Week 2: Identity in Storytelling

We made it to our second week, and it was equally as great as the first. We started class off by listening to each student's audio diary. Their homework was to record an audio diary, less than 60 seconds long, that told us something about them. They ended up being AMAZING. Here's three: 

The reason the audio diaries were so amazing, especially the three posted above, is that in less than 60 seconds they told an incredibly well-crafted story. In Audio Diary 1, you don't know what's happening until the end. Same with Audio Diary 3. They created suspense and made you laugh in 15 seconds in a way I thought was truly incredible. 

After talking about our audio diaries, we checked in with the room to see how everyone felt about the course so far. They were excited, and didn't have many questions. We recapped the Making Waves stories they listened to for homework. Mariah's story "Educating Beyond Stereotypes" and Sarah's story "The Blame Game" came up as favorites. Michaela and I were like, "same." Then we talked about this week's guiding question: "What identities mean the most to us? How do our identities shape the way we see the world, and the way the world sees us?" This classic guiding question has been in the syllabus since the first semester of Making Waves, and it's one we refer back to often. This led into a conversation about their feature story idea brainstorm they did for homework.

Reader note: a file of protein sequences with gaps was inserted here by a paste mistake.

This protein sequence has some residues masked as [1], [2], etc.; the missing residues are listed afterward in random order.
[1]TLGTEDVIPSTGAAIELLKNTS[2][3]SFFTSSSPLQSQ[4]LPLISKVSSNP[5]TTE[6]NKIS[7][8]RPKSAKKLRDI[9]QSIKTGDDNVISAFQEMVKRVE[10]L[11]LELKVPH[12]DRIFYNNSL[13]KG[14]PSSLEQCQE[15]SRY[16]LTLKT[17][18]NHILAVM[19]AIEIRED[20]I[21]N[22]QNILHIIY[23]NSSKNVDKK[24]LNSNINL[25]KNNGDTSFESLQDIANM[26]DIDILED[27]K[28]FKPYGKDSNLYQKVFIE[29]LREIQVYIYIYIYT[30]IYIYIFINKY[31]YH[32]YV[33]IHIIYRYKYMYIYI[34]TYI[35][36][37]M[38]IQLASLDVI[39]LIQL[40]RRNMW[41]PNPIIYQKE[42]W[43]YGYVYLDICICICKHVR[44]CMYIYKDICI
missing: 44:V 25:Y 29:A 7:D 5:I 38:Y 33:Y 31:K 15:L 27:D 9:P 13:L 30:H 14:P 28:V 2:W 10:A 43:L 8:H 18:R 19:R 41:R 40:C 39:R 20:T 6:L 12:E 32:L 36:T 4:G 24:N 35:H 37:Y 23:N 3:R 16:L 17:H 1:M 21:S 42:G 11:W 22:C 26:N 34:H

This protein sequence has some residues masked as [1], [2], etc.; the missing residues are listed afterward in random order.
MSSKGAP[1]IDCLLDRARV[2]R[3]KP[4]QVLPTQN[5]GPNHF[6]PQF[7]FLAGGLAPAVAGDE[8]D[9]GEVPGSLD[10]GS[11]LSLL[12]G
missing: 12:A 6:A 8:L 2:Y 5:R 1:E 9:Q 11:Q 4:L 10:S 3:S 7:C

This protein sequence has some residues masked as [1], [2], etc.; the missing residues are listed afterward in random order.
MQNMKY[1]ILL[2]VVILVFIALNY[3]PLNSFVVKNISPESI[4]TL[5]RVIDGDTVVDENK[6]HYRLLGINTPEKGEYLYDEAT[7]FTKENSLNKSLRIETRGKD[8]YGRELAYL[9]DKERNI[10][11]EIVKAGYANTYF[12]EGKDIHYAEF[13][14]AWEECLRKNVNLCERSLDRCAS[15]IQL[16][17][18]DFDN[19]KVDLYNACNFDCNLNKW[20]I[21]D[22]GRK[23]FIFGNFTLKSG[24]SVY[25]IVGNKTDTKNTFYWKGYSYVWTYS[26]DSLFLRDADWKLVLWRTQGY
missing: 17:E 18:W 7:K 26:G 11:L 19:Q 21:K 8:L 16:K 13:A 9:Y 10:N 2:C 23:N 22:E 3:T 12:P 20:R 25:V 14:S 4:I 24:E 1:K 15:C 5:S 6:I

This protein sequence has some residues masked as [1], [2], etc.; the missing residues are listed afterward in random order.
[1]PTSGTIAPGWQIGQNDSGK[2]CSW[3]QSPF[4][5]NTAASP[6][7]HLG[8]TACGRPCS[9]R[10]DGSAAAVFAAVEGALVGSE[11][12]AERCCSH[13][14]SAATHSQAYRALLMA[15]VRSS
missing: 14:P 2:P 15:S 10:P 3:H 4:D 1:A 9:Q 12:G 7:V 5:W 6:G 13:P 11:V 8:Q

Then we moved on to another longtime staple of the Making Waves curriculum, and one of my favorite listening sessions of the year: the This Is Radio interview with Glynn Washington. It's the BEST. He just says exactly everything that we want the students to know. This is the one where he talks about storytelling as vicarious life living (plus 20 other golden quotes). We watched his interview, then talked about it. 

We had a conversation about identity in storytelling, starting with "what is identity" and then moving into the role of identity in storytelling. That conversation led us into This I Believe. We explained the history of This I Believe, explained their first project (a This I Believe essay), then listened to a favorite TIB story (Be Cool to the Pizza Delivery Dude). Then we did an activity from the This I Believe High School Curriculum where they all had to come up with a shared belief, then tell a story about why they held that belief. It was awesome. 

Their homework this week is to read the first chapter of Out on the Wire and narrow down their feature story ideas, and to listen to two TIB essays and write a first draft of their TIB essay. Next week, they get to do a great get to know you activity, and peer edit personal essays. (We're doing peer edits keeping in mind this episode of Malcolm Gladwell's podcast Revisionist History, where he talks about how class activities that involve peer to peer learning without detailed instruction from the teacher advantages privileged kids and disadvantages less privileged kids. So we thought hard about this, and think we're doing it right.)